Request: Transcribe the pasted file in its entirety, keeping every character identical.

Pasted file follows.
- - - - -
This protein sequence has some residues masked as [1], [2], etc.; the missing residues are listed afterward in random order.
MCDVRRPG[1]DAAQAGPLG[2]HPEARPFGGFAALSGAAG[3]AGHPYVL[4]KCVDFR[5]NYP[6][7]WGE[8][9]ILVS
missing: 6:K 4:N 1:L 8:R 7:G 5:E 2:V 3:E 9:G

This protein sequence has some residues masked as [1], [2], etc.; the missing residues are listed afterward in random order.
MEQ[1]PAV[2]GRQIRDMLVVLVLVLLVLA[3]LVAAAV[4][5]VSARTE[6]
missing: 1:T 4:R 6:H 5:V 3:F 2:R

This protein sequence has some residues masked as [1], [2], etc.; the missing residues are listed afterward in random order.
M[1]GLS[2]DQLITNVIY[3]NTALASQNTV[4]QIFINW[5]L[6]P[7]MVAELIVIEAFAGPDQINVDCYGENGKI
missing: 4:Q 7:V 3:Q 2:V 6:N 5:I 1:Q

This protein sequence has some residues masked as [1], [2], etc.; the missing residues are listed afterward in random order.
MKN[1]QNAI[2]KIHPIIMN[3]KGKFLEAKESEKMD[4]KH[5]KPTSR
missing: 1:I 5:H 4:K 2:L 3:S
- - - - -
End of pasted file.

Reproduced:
This protein sequence has some residues masked as [1], [2], etc.; the missing residues are listed afterward in random order.
MCDVRRPG[1]DAAQAGPLG[2]HPEARPFGGFAALSGAAG[3]AGHPYVL[4]KCVDFR[5]NYP[6][7]WGE[8][9]ILVS
missing: 6:K 4:N 1:L 8:R 7:G 5:E 2:V 3:E 9:G

This protein sequence has some residues masked as [1], [2], etc.; the missing residues are listed afterward in random order.
MEQ[1]PAV[2]GRQIRDMLVVLVLVLLVLA[3]LVAAAV[4][5]VSARTE[6]
missing: 1:T 4:R 6:H 5:V 3:F 2:R

This protein sequence has some residues masked as [1], [2], etc.; the missing residues are listed afterward in random order.
M[1]GLS[2]DQLITNVIY[3]NTALASQNTV[4]QIFINW[5]L[6]P[7]MVAELIVIEAFAGPDQINVDCYGENGKI
missing: 4:Q 7:V 3:Q 2:V 6:N 5:I 1:Q

This protein sequence has some residues masked as [1], [2], etc.; the missing residues are listed afterward in random order.
MKN[1]QNAI[2]KIHPIIMN[3]KGKFLEAKESEKMD[4]KH[5]KPTSR
missing: 1:I 5:H 4:K 2:L 3:S